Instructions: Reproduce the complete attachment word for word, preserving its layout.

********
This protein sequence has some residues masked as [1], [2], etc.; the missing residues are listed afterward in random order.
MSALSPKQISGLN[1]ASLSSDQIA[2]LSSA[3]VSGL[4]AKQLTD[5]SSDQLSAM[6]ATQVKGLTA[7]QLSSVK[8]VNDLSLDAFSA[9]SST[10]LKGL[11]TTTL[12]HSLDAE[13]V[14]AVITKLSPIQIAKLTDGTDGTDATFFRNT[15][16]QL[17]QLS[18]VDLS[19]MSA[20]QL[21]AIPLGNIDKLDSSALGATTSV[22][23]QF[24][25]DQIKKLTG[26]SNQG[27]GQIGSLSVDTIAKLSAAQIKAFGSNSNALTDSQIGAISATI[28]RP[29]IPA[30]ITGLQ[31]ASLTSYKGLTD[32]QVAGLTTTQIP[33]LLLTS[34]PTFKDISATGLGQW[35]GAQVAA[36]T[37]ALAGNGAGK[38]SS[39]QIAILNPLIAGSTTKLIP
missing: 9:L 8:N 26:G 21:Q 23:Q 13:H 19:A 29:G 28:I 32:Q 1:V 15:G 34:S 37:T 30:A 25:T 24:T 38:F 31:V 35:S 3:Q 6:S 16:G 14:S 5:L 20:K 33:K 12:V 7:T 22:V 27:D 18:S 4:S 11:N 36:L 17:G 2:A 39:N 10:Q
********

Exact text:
This protein sequence has some residues masked as [1], [2], etc.; the missing residues are listed afterward in random order.
MSALSPKQISGLN[1]ASLSSDQIA[2]LSSA[3]VSGL[4]AKQLTD[5]SSDQLSAM[6]ATQVKGLTA[7]QLSSVK[8]VNDLSLDAFSA[9]SST[10]LKGL[11]TTTL[12]HSLDAE[13]V[14]AVITKLSPIQIAKLTDGTDGTDATFFRNT[15][16]QL[17]QLS[18]VDLS[19]MSA[20]QL[21]AIPLGNIDKLDSSALGATTSV[22][23]QF[24][25]DQIKKLTG[26]SNQG[27]GQIGSLSVDTIAKLSAAQIKAFGSNSNALTDSQIGAISATI[28]RP[29]IPA[30]ITGLQ[31]ASLTSYKGLTD[32]QVAGLTTTQIP[33]LLLTS[34]PTFKDISATGLGQW[35]GAQVAA[36]T[37]ALAGNGAGK[38]SS[39]QIAILNPLIAGSTTKLIP
missing: 9:L 8:N 26:G 21:Q 23:Q 13:H 19:A 29:G 28:I 32:Q 1:V 15:G 34:S 37:T 30:A 25:T 24:T 38:F 31:V 35:S 3:Q 6:S 16:G 14:S 5:L 20:K 33:K 12:V 7:T 22:V 27:D 18:S 4:S 11:N 36:L 17:G 2:A 39:N 10:Q